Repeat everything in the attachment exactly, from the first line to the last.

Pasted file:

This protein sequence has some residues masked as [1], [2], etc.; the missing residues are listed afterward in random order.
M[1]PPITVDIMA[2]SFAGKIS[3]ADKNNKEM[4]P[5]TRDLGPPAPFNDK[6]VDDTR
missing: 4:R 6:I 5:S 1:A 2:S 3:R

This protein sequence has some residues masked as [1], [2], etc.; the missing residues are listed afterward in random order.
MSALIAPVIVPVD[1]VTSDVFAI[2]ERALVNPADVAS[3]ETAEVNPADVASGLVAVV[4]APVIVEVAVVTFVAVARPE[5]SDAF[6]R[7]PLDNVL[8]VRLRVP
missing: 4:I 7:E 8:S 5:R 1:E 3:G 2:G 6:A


This protein sequence has some residues masked as [1], [2], etc.; the missing residues are listed afterward in random order.
M[1]PPITVDIMA[2]SFAGKIS[3]ADKNNKEM[4]P[5]TRDLGPPAPFNDK[6]VDDTR
missing: 4:R 6:I 5:S 1:A 2:S 3:R

This protein sequence has some residues masked as [1], [2], etc.; the missing residues are listed afterward in random order.
MSALIAPVIVPVD[1]VTSDVFAI[2]ERALVNPADVAS[3]ETAEVNPADVASGLVAVV[4]APVIVEVAVVTFVAVARPE[5]SDAF[6]R[7]PLDNVL[8]VRLRVP
missing: 4:I 7:E 8:S 5:R 1:E 3:G 2:G 6:A